Peanut has been asking for a dollhouse since before her birthday in mid-August. I searched the internet for the right one, but they were either:
A) too expensive and, in my opinion, beyond her needs with many fine details and features that she’d likely destroy before ever appreciating them, or
B) outright babyish – something she’d outgrow in a year or so.
So her birthday came and went with no dollhouse. And she’s kept asking.
Driving to the gym Friday morning, we went through a neighboring town that was gearing up for bulk trash pickup. Nearly every house had old mattresses, broken furniture, moldy couches and bins of miscellaneous junk lined up in the driveway. And in front of one house was a big pink and white dollhouse. I spied it from about 100 yards, but it was broad daylight and this was a busy road. I kept right on driving without much further thought.
Many hours later I was driving home from the grocery store on the same road. Now, it was dark and the road more deserted. As I approached the discarded house, my brain started to twirl. Maybe I should take it? People do it all the time, right? I’ve even heard stories of people who drive through swanky towns with trailers and trucks the night before bulk pickup, grabbing everything that looks halfway decent by the light of the moon.
But I kept driving. I drove for five more minutes, but I could not stop thinking about that house.
I turned around.
And drove by again, chickening out.
But now I was driving away from home and had to turn back and pass it again, so I slowed enough to assess the situation.
Was the dollhouse in good shape?
Did it look like it was in one piece?
Most importantly, would there be any witnesses?
There was in fact someone in the living room watching TV. But it’s dark, my mind said. They’ll never see you. And even if they do, so what? Is someone really going to barge from the house, screaming, “Stop thief! Unhand my trash?”
Of course not! But the shame of being seen taking someone else’s trash is a powerful thing. I kept driving.
Then turned back again. I turned around five times in total before finally getting the nerve to pull over just beyond the light cast by the lamp on the porch, throw my car into park, wait to be 100% sure there were no approaching cars, and then run – like I have never run before – back to grab that house.
I felt like Tom Cruise in Mission Impossible running quickly on my toes so my feet wouldn’t slap on the pavement. As I lifted the house I realized it was haphazardly filled with plastic furniture, which shifted a bit as I picked up the house. In reality, the sound was probably barely audible, but to me was the equivalent of cymbals crashing together. I raced back to my car trying to keep the house steady and prevent the furniture from falling noisily to the ground.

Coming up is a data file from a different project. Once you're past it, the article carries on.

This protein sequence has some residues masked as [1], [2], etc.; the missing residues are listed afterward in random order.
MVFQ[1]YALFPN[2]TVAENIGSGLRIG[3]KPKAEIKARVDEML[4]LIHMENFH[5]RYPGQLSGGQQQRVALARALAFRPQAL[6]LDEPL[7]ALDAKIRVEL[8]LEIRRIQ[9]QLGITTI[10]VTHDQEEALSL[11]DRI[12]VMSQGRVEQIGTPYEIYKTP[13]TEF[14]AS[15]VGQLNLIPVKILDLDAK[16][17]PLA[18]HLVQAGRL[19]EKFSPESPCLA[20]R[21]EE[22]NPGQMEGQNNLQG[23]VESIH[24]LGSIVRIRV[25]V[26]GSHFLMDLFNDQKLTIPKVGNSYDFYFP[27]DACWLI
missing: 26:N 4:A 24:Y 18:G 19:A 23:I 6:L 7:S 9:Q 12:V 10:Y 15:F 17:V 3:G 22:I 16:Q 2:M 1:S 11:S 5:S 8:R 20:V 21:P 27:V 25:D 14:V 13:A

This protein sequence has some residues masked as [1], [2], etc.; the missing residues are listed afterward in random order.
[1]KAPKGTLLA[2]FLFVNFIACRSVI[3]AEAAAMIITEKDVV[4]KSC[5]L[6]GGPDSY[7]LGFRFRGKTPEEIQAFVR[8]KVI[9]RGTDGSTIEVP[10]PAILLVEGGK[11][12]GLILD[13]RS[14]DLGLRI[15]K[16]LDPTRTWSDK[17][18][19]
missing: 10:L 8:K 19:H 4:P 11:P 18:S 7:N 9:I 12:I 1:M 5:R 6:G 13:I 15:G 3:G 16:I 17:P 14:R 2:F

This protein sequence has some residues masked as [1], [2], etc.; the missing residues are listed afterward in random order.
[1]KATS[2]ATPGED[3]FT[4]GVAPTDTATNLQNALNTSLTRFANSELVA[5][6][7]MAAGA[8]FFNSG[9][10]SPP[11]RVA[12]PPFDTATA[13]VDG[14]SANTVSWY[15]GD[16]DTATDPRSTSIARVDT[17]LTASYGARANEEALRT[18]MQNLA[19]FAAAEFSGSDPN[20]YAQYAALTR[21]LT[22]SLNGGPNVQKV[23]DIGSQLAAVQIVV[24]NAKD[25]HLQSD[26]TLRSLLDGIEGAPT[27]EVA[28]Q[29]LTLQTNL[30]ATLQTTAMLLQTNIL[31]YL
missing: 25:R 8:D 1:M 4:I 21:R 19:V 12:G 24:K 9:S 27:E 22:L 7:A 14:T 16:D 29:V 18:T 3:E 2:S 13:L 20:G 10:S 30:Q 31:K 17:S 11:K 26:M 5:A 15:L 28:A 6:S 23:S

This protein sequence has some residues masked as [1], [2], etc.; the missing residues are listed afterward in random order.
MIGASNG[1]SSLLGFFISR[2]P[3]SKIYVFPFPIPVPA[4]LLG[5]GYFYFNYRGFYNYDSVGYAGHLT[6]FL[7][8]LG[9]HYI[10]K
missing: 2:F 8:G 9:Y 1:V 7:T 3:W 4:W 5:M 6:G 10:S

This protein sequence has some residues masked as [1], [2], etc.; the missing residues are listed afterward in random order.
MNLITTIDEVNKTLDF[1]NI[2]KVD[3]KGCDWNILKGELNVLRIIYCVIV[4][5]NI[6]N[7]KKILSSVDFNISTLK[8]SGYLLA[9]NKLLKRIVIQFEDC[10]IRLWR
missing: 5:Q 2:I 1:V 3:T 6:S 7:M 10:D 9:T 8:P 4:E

I shoved it into the passenger side and for one horrifying moment I didn’t think it was going to fit. Was I really going to have to run and put it back?!? Please, God, I thought, please let this friggen’ thing fit. I’ll stop swearing and nibbling from the bulk bins at Whole Foods – I promise. And then, with one more good shove, it did. (Thank you, God! Though I will miss those organic chocolate chips.) I shut the door as quietly as I could, ran to the driver’s side and raced off. The house was mine!
Upon arriving home I inspected it with a flashlight. It was covered in mud and sand – probably having spent the last days of its played-with life in a backyard sandbox, and some of the fixtures were missing. The stairs have no banister, just big holes where the posts used to be. And the pedestal sink in the bathroom is missing its basin. Many of the decorative decals are wholly or partially gone.
But otherwise, it’s in good shape. While the rattling furniture - a cradle, sofa, some chairs, an entertainment center and double bed – nearly gave me a heart attack at the scene of the crime, it’s been a huge hit with the wee ones. Even more surprising, once I replaced the battery, the little light that sits on the dresser in the second bedroom still works. A good scrubbing with soap and water (and bleach, because I am anal like that) and it’s really perfectly adequate.
Peanut and Loaf have been in seventh heaven since I brought it in on Saturday. Plus, it makes me feel good that it’s not clogging up a landfill somewhere (reduce, reuse, recycle and all that good stuff).
Combine that with scoring the last T.M.X. Elmo
(which is for Christmas) for $37.45 on the shelf at Target of all places on Saturday (when all week I’ve been watching people pay $75 to $200 for them on ebay
), and I’m pretty much feeling like Toy Providing Mom of the Year.
Hours of fun: